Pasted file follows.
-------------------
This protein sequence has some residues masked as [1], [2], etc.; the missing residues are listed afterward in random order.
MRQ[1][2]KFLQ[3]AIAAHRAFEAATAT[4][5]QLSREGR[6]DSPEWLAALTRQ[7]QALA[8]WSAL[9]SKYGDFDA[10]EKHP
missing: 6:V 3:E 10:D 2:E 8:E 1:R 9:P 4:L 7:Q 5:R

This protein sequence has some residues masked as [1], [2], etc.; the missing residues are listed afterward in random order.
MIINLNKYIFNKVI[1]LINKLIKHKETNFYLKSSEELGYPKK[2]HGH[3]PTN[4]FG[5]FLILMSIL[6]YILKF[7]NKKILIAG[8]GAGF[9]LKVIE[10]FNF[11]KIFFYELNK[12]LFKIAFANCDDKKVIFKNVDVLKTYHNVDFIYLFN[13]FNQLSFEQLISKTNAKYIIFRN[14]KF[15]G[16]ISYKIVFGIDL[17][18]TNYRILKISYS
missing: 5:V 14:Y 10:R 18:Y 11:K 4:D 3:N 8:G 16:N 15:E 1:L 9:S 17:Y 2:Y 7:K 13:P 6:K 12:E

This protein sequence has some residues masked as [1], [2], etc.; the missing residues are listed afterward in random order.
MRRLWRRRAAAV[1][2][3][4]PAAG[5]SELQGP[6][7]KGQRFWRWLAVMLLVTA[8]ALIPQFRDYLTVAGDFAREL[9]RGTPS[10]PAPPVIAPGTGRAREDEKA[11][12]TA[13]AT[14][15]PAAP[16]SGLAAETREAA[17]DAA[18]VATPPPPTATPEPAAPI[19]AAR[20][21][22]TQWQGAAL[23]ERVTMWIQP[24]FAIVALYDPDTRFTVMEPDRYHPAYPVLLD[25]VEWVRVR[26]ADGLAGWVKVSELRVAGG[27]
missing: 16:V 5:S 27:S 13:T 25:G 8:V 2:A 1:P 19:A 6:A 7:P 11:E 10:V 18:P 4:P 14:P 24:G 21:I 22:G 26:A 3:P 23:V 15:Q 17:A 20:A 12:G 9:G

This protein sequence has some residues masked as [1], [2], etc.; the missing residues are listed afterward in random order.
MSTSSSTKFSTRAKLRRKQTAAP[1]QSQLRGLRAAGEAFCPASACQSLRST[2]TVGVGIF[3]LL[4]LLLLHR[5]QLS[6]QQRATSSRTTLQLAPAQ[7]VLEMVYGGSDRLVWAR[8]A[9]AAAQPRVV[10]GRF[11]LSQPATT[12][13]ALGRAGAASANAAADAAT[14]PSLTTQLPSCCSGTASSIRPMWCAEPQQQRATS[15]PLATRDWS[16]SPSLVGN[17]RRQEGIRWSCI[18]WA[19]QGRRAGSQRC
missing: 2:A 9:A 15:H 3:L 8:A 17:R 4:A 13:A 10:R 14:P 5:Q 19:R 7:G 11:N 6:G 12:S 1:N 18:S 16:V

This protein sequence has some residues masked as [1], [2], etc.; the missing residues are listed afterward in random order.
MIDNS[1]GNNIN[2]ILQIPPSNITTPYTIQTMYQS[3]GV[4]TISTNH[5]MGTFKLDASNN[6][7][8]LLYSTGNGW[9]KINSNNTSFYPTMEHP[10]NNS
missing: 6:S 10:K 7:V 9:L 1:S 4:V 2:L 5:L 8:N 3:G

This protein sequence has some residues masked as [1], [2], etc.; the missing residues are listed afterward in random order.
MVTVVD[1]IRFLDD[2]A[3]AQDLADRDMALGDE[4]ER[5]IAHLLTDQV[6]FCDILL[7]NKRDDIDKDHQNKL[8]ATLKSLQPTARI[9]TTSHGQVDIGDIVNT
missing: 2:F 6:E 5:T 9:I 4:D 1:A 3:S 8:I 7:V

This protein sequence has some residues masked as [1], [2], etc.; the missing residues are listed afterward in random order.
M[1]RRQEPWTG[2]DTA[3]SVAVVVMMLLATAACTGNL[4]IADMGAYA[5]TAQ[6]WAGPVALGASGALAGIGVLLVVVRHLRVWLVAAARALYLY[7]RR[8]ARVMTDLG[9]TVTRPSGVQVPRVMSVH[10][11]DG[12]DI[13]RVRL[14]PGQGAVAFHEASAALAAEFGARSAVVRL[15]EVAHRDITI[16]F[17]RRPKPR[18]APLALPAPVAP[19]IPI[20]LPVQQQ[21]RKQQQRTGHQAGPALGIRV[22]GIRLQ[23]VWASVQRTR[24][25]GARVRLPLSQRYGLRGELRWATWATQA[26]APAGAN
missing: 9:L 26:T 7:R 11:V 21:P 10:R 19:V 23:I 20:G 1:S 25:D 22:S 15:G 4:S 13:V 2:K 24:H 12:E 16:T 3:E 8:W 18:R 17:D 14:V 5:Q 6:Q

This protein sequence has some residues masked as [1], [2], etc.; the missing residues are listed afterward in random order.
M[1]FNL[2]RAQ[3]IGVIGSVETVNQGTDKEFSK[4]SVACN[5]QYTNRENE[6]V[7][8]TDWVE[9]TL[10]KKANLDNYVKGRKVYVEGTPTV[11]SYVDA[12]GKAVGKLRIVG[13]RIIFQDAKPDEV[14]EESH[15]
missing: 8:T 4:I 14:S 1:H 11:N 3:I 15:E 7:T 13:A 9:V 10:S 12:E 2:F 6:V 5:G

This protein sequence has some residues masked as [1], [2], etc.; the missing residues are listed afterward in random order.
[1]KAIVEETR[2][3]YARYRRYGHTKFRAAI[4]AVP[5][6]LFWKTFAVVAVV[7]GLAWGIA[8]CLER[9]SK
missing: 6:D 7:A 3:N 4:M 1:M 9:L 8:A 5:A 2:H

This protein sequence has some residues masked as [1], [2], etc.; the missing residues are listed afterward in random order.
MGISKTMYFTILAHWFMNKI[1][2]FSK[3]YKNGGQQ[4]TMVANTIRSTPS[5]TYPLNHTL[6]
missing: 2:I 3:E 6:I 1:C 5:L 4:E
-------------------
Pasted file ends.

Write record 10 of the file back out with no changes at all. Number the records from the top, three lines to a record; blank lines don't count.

This protein sequence has some residues masked as [1], [2], etc.; the missing residues are listed afterward in random order.
MGISKTMYFTILAHWFMNKI[1][2]FSK[3]YKNGGQQ[4]TMVANTIRSTPS[5]TYPLNHTL[6]
missing: 2:I 3:E 6:I 1:C 5:L 4:E